Structure/Function Analysis of Cx43 Gap-Junctional Channels
Connexins are the proteins that form the gap-junctional channels that mediate
cell-to-cell permeation of ions and hydrophilic molecules of molecular weight of up
to 1,000 Daltons. Gap-junctional channels mediate electrical and chemical coupling
between neighboring cells. Connexins are essential for embryonic development and normal
function of cells and tissues, and they also participate in pathological processes,
both genetic and acquired. Cx43 is a connexin isoform expressed in a variety of organs,
including heart, brain, liver, kidney and uterus, as well as in capillary endothelial
cells. Cx43 gap-junctional channels conduct the impulse in the cardiomyocytes. Cx43
is also essential for the normal development of the heart since Cx43 deletion in mice
results in cardiac malformations and is lethal. Recent observations in mammalian cardiomyocytes,
astrocytes and kidney proximal tubule cells, suggest that ATP depletion activates
Cx43 hemichannels. Hemichannel activation may be involved in the cell injury and death
under ischemia, in pathological conditions such as myocardial infarction, stroke and
ischemic renal tubule necrosis.
Gap-junctional channels are formed by end-to-end docking of hemichannels (also
known as connexons), one from each of two adjacent cells. Hemichannels are connexin
hexamers associated in a symmetric arrangement. The pore of a gap-junctional channel
consists of three regions in series: the transmembrane region of one cell, the extracellular
space between the two cells (gap), and the transmembrane region of the other cell.
Although elucidation of the structure and properties of the entire pore length is
essential in order to understand the function of gap-junctional channels and hemichannels,
currently we focus on the transmembrane pore region.
Schematic connexin representation. Hemichannels (connexin hexamers or connexons) and
gap-junctional channels. M1-M4 represent the four transmembrane helices. The intracellular
sequences (N-terminal region, intracellular (IC) loop and the C-terminal domain) are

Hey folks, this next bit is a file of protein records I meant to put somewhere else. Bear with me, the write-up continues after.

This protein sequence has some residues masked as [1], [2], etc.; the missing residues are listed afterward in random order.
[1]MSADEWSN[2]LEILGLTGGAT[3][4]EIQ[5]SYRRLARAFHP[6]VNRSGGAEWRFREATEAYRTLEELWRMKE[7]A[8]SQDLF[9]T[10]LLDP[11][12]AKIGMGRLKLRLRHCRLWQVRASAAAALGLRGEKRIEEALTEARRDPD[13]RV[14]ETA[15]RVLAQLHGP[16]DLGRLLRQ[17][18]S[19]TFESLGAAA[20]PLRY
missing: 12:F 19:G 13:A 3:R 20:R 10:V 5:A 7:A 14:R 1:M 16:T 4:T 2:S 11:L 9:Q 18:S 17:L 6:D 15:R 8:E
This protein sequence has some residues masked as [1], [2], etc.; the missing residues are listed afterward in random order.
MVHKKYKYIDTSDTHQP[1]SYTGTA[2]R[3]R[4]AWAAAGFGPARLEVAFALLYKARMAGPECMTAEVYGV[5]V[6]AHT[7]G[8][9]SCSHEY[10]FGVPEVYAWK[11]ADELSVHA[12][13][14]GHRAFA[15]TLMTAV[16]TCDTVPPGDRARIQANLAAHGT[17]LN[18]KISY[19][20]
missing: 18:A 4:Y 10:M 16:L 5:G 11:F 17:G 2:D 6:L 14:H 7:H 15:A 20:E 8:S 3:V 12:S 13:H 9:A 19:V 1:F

involved in channel gating and regulation, and the two extracellular loops (EC1 and
EC2) are essential for docking with connexons of the neighboring cell.
Structural model of the hemichannel pore. Schematic representation of the transmembrane α helix hemichannel model viewed from
the cytoplasmic side. The helices from one monomer are labeled, and they are customarily
named from A to D because they have not been assigned to a primary sequence.
Electron cryomicroscopy and image analysis of two-dimensional crystals of
a recombinant Cx43 with truncation of the C-terminal domain produced a three-dimensional
density map that showed that the transmembrane pore of each hemichannel is formed
by 24 closely packed α helices. Based on site-directed mutagenesis studies, the extracellular
loops have been suggested to be β sheets, but the structure may be complex, perhaps
a combination of β sheets with α helices that extend from the membrane-pore helices.
Because of the insufficient structure resolution and the fact that the intra- and
extracellular loops are not defined, the transmembrane helices have not being assigned.
Therefore, the molecular bases for permeation through the gap-junctional channel and
hemichannel pores cannot be inferred from the available structure. Our research aims
to address this gap in knowledge using improved and novel approaches. Our main approach
is the use a Cx43 expression/purification/ reconstitution system, where we calculate inter-helix distances from luminescence resonance energy transfer
(LRET) data. LRET allows for accurate estimations of intra- and inter-molecular distances. We generate
hemichannels of controlled composition formed by single-Cys Cx43 mutants, and use
LRET in hemichannels containing a single donor and known number of acceptors at pre-determined
locations (i.e., donor and acceptor bound to the same position residue in different